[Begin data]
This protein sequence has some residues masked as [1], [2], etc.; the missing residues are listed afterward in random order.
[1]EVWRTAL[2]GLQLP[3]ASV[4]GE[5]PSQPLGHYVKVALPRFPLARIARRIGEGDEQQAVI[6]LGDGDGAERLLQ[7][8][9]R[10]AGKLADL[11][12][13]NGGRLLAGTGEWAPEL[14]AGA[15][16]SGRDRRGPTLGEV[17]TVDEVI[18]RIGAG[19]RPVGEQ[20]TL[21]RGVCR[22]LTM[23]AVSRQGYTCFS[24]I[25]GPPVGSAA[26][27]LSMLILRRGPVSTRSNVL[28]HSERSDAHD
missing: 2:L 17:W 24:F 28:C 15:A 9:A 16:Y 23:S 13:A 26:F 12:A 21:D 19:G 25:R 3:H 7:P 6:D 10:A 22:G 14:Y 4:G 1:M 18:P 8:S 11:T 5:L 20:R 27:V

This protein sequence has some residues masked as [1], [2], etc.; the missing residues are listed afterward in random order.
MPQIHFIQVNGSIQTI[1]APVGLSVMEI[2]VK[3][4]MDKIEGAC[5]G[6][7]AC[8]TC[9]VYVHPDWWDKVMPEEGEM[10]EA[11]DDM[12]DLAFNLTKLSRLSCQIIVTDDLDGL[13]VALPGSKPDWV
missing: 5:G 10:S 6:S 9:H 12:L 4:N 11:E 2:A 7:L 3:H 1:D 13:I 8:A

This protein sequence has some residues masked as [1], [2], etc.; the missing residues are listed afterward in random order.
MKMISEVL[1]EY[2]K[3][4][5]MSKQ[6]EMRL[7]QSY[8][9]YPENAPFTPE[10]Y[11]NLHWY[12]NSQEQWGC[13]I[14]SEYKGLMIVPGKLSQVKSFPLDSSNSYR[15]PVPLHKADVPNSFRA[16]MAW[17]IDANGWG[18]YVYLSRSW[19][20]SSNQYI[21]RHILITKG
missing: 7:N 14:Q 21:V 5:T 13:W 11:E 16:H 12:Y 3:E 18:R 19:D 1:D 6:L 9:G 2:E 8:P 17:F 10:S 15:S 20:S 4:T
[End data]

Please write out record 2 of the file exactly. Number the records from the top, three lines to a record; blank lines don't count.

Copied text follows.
This protein sequence has some residues masked as [1], [2], etc.; the missing residues are listed afterward in random order.
MPQIHFIQVNGSIQTI[1]APVGLSVMEI[2]VK[3][4]MDKIEGAC[5]G[6][7]AC[8]TC[9]VYVHPDWWDKVMPEEGEM[10]EA[11]DDM[12]DLAFNLTKLSRLSCQIIVTDDLDGL[13]VALPGSKPDWV
missing: 5:G 10:S 6:S 9:H 12:L 4:N 11:E 2:A 7:L 3:H 1:D 13:I 8:A